Sir David Walker’s suggestion that the way to avoid future banking scandals is for banks to charge for current accounts is a sad indictment of the current state of the industry.
It’s a complete myth to say that banking is free now. It costs consumers more than £9 billion a year in fees and lost interest on their current accounts.
The debate on “free banking” highlights the problems within the industry. The Barclays boss seems to be trying to shift the blame on to consumers by saying that recent scandals are a “consequence” of free banking. It defies logic to suggest that the only way to persuade bankers to behave responsibly and stop misselling is to give them more money.
One scandal after another, from payment protection insurance to Libor rate-rigging to IT system failures, accompanied by excessive bonus payments, has resulted in the public being more disillusioned than ever with the banking sector. It adds insult to injury for consumers to be told that they should pay more, especially when almost two-thirds of people we surveyed said they had paid a bank charge that they thought was either hidden, unfair, or disproportionate.
Consumers have been hit hard by the financial crisis. Our recent report revealed falling incomes and declining standards of living are having a detrimental affect on overall life satisfaction. Debt levels are at their highest since the 1980s and British households now owe £1.5 trillion. The last thing consumers need is extra costs for their bank account from their already stretched household budget.
That’s why the parliamentary banking inquiry must put the best interests of consumers back at the centre of reforms. Nothing should be off the table if the Government is to rebuild consumer confidence, proper accountability and ethical standards in this essential service.
We’re calling for the inquiry to produce tough new proposals to force banks to work better for consumers by tackling the lack of competition in banking. While consumers have been pumped for billions of pounds to bail out the banks there has been a substantial reduction in competition in the market. More must be done to strengthen competition on the high street to improve the quality of customer service and financial products available for consumers, and force banks to genuinely compete for customers.
There must be real choice for consumers, with portable account numbers to make switching bank accounts as easy as changing mobile phone provider. Pay and incentives for staff must prioritise customer service, not sales. That means clearer information so people can see exactly what they’re being charged and can easily make comparisons between accounts so they can move to the bank that offers them the best deal.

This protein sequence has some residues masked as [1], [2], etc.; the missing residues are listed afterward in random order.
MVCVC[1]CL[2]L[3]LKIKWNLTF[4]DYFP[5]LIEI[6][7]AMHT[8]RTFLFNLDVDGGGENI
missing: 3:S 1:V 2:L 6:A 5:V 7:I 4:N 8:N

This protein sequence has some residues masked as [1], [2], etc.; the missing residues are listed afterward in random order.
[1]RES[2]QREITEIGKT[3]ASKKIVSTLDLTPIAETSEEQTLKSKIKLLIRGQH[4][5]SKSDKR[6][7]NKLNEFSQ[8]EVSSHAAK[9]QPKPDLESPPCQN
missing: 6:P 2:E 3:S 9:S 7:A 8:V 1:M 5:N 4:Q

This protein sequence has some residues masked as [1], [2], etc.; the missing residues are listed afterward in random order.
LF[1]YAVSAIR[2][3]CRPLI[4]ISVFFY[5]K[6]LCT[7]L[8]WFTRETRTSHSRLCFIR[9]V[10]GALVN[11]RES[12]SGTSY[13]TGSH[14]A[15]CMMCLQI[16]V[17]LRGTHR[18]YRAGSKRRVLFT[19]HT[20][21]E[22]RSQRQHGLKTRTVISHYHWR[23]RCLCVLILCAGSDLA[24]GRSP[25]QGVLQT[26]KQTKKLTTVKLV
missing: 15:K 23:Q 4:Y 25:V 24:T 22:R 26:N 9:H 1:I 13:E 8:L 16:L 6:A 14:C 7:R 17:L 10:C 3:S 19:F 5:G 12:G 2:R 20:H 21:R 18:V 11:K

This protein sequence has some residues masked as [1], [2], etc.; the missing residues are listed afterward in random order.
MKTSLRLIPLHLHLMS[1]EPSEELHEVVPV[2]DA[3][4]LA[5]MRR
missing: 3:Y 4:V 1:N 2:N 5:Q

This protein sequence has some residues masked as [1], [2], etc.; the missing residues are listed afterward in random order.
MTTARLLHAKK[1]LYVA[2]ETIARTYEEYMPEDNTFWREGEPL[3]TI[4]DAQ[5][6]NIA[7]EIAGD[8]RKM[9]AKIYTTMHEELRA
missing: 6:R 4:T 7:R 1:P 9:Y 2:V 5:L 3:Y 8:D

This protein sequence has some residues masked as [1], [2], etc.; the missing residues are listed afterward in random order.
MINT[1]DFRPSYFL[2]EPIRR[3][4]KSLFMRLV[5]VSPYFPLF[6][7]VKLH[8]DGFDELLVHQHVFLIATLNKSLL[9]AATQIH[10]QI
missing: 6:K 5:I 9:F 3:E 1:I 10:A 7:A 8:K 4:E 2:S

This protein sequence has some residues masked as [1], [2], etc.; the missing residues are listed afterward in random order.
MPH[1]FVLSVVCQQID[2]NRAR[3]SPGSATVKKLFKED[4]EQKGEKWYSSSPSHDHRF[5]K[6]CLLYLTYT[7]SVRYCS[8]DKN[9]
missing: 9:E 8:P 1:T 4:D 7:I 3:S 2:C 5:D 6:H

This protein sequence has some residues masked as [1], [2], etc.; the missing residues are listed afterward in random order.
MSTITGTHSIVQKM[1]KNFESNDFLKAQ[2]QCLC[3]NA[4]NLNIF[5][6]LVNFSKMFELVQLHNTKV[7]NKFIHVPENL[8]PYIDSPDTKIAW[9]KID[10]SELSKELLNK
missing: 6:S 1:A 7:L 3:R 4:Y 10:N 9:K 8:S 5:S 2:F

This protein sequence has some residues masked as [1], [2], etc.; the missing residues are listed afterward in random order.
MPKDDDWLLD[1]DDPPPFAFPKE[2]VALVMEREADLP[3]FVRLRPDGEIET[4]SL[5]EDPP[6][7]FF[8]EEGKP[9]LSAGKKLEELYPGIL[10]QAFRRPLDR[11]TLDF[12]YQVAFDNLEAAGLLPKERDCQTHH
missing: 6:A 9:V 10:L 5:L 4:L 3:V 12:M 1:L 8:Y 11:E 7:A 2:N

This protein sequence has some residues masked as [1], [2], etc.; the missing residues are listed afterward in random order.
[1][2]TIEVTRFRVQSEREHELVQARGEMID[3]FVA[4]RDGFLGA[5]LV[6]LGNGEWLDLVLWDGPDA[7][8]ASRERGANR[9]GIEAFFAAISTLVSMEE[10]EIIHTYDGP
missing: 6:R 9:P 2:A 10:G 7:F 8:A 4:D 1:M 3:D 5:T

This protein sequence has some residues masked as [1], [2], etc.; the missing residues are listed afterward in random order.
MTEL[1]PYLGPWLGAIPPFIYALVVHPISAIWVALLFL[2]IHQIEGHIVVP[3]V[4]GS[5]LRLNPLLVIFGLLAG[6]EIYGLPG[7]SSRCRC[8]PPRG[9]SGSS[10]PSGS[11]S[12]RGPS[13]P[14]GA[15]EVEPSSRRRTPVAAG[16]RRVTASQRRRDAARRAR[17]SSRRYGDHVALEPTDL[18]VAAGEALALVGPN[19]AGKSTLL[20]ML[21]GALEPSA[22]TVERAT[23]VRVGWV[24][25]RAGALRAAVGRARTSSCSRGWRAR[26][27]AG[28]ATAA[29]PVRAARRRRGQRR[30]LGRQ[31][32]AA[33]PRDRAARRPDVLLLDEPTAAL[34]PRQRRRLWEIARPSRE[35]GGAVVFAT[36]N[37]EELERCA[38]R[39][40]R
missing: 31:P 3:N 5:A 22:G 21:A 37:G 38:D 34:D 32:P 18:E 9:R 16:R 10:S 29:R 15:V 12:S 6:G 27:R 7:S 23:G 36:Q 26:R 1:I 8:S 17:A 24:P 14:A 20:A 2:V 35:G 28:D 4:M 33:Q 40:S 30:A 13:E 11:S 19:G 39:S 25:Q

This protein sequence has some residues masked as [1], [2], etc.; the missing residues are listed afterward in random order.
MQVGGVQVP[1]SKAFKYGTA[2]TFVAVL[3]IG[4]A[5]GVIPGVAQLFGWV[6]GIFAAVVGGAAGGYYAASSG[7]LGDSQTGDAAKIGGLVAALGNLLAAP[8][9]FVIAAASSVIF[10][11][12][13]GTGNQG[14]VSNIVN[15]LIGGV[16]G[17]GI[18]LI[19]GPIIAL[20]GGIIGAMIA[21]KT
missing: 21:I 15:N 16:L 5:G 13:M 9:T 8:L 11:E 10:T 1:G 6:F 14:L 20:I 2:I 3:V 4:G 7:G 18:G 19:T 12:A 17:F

Consumers should not keep footing the bill when the banks have let us down so badly. Last week marked five years on from the day the global financial crisis officially started and we have found that three-quarters of people still don’t think UK banks have learnt their lesson, that’s up from 61 per cent last year. Recent events show that the banking sector has, disappointingly, failed to change from the corrosive culture that caused so much damage to the national economy and peoples’ budgets.
The time for action is now. There must be significant changes to the structure and culture of the banking industry. Only then can we start the long road to restoring public confidence and properly protect consumers from a repeat of the financial crisis.
At a time when consumer trust in the banks is so low, the banks’ leaders should be engaging with this reform agenda and improving services, not making their customers pay even more.
• Peter Vicary-Smith is chief executive of Which?
COMMENTATORS have been critical of Sir David Walker’s assertion that free banking heaps pressure on staff to make money in other ways – sparking scandals like the mis-selling of PPI loan insurance.
Labour Treasury spokesman Chris Leslie MP responded by saying: “This is a major blunder for the new chairman, who should be focused on rebuilding trust, not talking about how to charge their most loyal customers.
“The idea that millions of people could be charged for having a charge card and cheque account is quite objectionable.”
Tory MP Douglas Carswell said: “At last the senior bankers have admitted they’ve been ripping us off. If we ever wanted proof that the big corporate banks have got out of control, this is it.”
And Pat McFadden, a Labour member of the Treasury Select Committee, said: “Banks don’t have the authority to introduce charging. Or, more bluntly, I don’t believe the public will wear it.”